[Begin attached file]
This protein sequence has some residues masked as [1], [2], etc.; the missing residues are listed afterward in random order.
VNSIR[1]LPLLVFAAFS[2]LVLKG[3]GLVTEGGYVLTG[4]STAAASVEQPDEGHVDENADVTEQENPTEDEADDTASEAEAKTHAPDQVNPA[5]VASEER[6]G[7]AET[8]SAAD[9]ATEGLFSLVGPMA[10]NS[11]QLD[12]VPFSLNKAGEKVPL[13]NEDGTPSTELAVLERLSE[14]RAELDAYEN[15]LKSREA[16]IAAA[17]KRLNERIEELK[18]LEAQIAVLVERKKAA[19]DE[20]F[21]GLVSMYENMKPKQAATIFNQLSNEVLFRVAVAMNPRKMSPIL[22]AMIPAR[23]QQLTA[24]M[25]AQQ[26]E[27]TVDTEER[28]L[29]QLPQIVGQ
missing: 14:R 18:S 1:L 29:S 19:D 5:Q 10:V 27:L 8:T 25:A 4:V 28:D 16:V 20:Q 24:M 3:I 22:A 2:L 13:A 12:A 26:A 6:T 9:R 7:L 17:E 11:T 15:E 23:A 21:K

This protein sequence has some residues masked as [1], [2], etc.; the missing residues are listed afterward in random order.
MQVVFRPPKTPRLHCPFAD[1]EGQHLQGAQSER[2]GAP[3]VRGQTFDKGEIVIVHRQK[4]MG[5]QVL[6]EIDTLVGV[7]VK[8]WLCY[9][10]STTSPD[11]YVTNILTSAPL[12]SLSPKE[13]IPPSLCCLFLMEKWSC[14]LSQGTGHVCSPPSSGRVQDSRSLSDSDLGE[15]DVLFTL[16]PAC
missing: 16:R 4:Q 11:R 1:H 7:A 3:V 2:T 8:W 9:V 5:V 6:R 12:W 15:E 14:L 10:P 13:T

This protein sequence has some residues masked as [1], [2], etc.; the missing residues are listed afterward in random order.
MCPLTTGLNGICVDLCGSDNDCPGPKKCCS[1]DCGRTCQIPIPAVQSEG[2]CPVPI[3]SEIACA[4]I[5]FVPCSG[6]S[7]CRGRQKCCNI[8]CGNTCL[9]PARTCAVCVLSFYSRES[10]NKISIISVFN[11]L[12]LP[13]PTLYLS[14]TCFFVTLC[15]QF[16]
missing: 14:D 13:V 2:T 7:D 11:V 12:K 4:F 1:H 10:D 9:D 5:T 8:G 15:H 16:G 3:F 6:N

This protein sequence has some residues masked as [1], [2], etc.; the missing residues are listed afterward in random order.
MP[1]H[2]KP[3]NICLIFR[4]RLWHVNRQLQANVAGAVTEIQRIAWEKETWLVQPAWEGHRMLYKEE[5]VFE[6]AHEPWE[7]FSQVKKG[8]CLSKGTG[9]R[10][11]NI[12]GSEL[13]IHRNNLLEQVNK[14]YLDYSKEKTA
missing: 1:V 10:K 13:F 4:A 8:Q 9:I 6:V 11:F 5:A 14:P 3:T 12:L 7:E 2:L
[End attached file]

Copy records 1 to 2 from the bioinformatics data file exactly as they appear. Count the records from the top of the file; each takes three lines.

This protein sequence has some residues masked as [1], [2], etc.; the missing residues are listed afterward in random order.
VNSIR[1]LPLLVFAAFS[2]LVLKG[3]GLVTEGGYVLTG[4]STAAASVEQPDEGHVDENADVTEQENPTEDEADDTASEAEAKTHAPDQVNPA[5]VASEER[6]G[7]AET[8]SAAD[9]ATEGLFSLVGPMA[10]NS[11]QLD[12]VPFSLNKAGEKVPL[13]NEDGTPSTELAVLERLSE[14]RAELDAYEN[15]LKSREA[16]IAAA[17]KRLNERIEELK[18]LEAQIAVLVERKKAA[19]DE[20]F[21]GLVSMYENMKPKQAATIFNQLSNEVLFRVAVAMNPRKMSPIL[22]AMIPAR[23]QQLTA[24]M[25]AQQ[26]E[27]TVDTEER[28]L[29]QLPQIVGQ
missing: 14:R 18:S 1:L 29:S 19:D 5:Q 10:V 27:L 8:T 25:A 4:V 28:D 16:V 20:Q 24:M 3:I 22:A 2:L 13:A 12:A 26:A 6:T 9:R 7:L 17:E 11:T 15:E 23:A 21:K

This protein sequence has some residues masked as [1], [2], etc.; the missing residues are listed afterward in random order.
MQVVFRPPKTPRLHCPFAD[1]EGQHLQGAQSER[2]GAP[3]VRGQTFDKGEIVIVHRQK[4]MG[5]QVL[6]EIDTLVGV[7]VK[8]WLCY[9][10]STTSPD[11]YVTNILTSAPL[12]SLSPKE[13]IPPSLCCLFLMEKWSC[14]LSQGTGHVCSPPSSGRVQDSRSLSDSDLGE[15]DVLFTL[16]PAC
missing: 16:R 4:Q 11:R 1:H 7:A 3:V 2:T 8:W 9:V 5:V 6:R 12:W 15:E 14:L 10:P 13:T